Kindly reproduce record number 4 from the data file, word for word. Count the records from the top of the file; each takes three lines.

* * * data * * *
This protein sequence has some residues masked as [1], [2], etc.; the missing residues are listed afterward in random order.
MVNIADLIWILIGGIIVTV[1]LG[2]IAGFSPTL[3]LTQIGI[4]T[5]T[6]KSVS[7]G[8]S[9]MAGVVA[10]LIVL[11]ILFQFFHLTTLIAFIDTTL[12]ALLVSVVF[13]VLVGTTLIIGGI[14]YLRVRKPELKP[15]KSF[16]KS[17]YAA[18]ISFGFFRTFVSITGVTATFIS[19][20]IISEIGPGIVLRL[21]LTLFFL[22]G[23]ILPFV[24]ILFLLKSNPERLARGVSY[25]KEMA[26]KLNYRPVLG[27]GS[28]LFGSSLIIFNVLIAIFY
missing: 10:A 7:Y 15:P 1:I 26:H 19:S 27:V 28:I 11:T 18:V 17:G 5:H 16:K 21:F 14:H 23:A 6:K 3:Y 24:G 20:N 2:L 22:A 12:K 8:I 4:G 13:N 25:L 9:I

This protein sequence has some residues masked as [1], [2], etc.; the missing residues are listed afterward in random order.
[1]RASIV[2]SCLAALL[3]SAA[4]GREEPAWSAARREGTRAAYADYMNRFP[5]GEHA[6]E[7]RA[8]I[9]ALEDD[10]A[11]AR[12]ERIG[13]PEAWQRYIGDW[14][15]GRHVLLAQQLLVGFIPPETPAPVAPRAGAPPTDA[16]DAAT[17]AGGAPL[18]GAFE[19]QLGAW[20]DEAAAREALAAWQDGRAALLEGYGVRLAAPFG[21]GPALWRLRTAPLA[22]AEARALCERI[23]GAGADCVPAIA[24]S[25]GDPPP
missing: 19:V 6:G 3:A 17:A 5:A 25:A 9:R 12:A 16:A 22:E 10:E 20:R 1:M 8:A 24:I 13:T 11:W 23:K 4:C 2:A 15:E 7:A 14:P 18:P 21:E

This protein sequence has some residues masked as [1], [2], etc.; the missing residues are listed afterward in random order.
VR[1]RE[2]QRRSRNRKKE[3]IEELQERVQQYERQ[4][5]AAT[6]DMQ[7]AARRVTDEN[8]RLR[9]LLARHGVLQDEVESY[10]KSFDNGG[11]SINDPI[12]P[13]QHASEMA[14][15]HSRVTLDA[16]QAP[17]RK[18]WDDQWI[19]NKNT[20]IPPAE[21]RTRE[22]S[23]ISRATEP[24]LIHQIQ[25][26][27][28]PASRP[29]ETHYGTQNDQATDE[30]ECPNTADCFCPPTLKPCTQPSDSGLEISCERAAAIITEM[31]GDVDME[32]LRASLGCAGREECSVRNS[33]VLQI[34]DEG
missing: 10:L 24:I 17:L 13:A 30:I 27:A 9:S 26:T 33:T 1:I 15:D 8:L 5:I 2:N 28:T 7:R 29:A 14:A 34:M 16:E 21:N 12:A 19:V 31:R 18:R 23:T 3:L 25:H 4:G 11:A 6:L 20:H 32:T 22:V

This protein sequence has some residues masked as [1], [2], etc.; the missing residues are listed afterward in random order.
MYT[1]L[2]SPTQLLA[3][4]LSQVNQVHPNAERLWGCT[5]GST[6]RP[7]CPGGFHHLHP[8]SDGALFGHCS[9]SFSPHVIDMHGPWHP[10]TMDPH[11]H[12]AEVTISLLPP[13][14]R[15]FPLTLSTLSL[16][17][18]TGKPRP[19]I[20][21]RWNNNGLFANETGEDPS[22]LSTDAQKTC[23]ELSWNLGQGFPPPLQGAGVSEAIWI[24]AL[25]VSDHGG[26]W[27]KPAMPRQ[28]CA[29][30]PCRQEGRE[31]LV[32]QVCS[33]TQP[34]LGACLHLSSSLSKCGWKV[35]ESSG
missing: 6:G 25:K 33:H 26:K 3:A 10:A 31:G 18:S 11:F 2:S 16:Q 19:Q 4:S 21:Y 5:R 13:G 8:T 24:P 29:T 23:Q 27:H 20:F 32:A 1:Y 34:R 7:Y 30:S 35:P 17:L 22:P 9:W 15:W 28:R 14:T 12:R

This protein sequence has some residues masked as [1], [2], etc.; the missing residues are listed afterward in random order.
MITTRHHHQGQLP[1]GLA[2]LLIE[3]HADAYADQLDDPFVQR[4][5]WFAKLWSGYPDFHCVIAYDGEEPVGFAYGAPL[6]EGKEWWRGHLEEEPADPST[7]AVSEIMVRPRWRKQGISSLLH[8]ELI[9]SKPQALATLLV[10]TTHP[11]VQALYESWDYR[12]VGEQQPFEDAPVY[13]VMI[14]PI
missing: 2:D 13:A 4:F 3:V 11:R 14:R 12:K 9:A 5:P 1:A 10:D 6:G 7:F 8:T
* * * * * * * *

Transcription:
This protein sequence has some residues masked as [1], [2], etc.; the missing residues are listed afterward in random order.
MYT[1]L[2]SPTQLLA[3][4]LSQVNQVHPNAERLWGCT[5]GST[6]RP[7]CPGGFHHLHP[8]SDGALFGHCS[9]SFSPHVIDMHGPWHP[10]TMDPH[11]H[12]AEVTISLLPP[13][14]R[15]FPLTLSTLSL[16][17][18]TGKPRP[19]I[20][21]RWNNNGLFANETGEDPS[22]LSTDAQKTC[23]ELSWNLGQGFPPPLQGAGVSEAIWI[24]AL[25]VSDHGG[26]W[27]KPAMPRQ[28]CA[29][30]PCRQEGRE[31]LV[32]QVCS[33]TQP[34]LGACLHLSSSLSKCGWKV[35]ESSG
missing: 6:G 25:K 33:H 26:K 3:A 10:A 31:G 18:S 11:F 2:S 16:Q 19:Q 4:S 21:Y 5:R 13:G 8:T 24:P 29:T 23:Q 27:H 20:F 32:A 1:Y 34:R 7:Y 30:S 35:P 17:L 22:P 9:W 15:W 28:R 14:T 12:R